Thursday, April 2, 2009
By SUE WATSON
The Ida B. Wells Museum and Cultural Center of African American History has been added to the Holly Springs Pilgrimage tour this year for the first time.
The museum, located at 220 N. Randolph Street, will be open during the April 17-19 tour, sponsored by the Holly Springs Garden Club.
Curator Leona Harris reviewed some of the collections at the museum, which include works by contemporary artisans Gloria Gipson Suggs, Sue Diekmann, Keiffer DeBerry, Randy Hayes and Dr. Margaret Burroughs and Susan Farese.
The Ida B. Wells Museum is committed to promoting Southern culture and history and more, Harris said.
The museum also exhibits original works of artists from the continent of Africa.
Local collections includes the Ida B. Wells room, a Marshall County Veterans’ wall, a wall containing memorabilia of the late Mayor Eddie Lee Smith Jr. and the late sheriff Osborne Bell and a collection of original works of Gipson Suggs.
Suggs, a native and resident of Marshall County and the daughter of the late S.P. and Verse Gipson, attended elementary school at Slayden, graduated from St. Mary's High School in Holly Springs and took science degrees from Rust College. She graduated from the University of Memphis with a master in curriculum development and instruction and taught in public and private schools for 28 years.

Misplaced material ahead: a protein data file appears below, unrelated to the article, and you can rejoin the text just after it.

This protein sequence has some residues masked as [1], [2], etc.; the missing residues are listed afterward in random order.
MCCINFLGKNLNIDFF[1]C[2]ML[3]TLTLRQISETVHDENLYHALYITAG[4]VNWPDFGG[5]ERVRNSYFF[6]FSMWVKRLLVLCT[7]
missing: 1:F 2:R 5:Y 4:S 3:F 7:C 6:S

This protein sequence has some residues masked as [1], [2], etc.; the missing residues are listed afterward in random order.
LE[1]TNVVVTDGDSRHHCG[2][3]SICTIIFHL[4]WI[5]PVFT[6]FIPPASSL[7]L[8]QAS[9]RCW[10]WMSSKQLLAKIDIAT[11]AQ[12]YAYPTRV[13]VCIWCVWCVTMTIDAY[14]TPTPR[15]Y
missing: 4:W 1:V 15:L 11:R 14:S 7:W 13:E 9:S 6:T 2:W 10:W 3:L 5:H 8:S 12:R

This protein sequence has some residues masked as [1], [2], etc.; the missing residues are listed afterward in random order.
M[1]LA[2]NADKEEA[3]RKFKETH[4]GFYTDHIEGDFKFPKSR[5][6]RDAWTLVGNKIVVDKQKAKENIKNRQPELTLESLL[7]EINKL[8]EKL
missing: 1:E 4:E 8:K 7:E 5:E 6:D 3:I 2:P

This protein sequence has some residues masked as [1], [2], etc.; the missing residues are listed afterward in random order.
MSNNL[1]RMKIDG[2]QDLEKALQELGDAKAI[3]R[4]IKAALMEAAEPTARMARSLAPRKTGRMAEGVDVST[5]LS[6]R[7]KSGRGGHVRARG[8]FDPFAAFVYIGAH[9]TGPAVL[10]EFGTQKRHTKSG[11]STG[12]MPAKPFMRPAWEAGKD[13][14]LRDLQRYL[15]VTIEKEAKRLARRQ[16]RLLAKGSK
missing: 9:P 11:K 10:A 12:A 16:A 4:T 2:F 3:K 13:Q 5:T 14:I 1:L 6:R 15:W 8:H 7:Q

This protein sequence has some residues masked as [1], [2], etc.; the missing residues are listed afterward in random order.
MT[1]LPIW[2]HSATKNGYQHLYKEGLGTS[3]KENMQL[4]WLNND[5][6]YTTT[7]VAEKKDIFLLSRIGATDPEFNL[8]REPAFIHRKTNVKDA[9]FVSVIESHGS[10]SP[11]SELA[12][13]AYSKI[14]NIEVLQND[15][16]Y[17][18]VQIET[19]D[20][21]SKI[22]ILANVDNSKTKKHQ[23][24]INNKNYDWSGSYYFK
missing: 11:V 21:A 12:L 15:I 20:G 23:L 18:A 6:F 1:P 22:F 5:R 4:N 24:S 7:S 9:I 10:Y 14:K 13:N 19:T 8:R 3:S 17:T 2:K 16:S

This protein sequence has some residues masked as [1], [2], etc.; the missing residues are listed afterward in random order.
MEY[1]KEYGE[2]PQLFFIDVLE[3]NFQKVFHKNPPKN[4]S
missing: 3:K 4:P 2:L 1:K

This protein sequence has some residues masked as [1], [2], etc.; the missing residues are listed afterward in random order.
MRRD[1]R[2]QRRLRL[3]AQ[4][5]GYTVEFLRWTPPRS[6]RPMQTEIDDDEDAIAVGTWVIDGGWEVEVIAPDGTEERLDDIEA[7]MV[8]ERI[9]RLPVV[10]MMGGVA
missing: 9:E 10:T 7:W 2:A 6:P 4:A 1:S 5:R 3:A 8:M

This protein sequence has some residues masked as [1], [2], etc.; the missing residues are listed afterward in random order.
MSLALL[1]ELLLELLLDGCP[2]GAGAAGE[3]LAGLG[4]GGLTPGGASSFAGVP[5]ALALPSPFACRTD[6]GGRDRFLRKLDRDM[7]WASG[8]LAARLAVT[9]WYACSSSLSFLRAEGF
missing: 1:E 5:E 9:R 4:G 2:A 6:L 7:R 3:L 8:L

After several accidents, Suggs turned her creative efforts to performing, writing and drawing.
“The Reflection Series,” in crayons, draws upon memories of reunions, gatherings and subjects she heard about or saw. Crayon is the primary medium and primitive impressionism is the style Suggs uses in her folk art drawings.
Ida B. Wells was born just after President Abraham Lincoln signed the Emancipation Proclamation in the 1860s. The museum that bears her name is located in a house once was owned by the father of Holly Springs, William Randolph. Wells’ family worked for the Randolphs and her mother was cook for the Randolph family. Wells is thought to have been born on the premises of the property, Harris said.
In 1857 the house burned and Spires Bolling rebuilt the house with the help of Ida's father Jim Wells, a skilled craftsman and apprentice carpenter. The house is Greek Revival, constructed in 1858, and one of several other homes on the tour of homes in Holly Springs built by Bolling.
The museum property is owned by the City of Holly Springs and is now home to the museum dedicated to holding the memorabilia and art of African Americans as well as works of other local and foreign artists.
Ida B. Wells was a teacher, activist for civil and women’s rights to vote, a friend of Susan B. Anthony and Jane Adams, and a founder of the NAACP. She also was a social worker and journalist.
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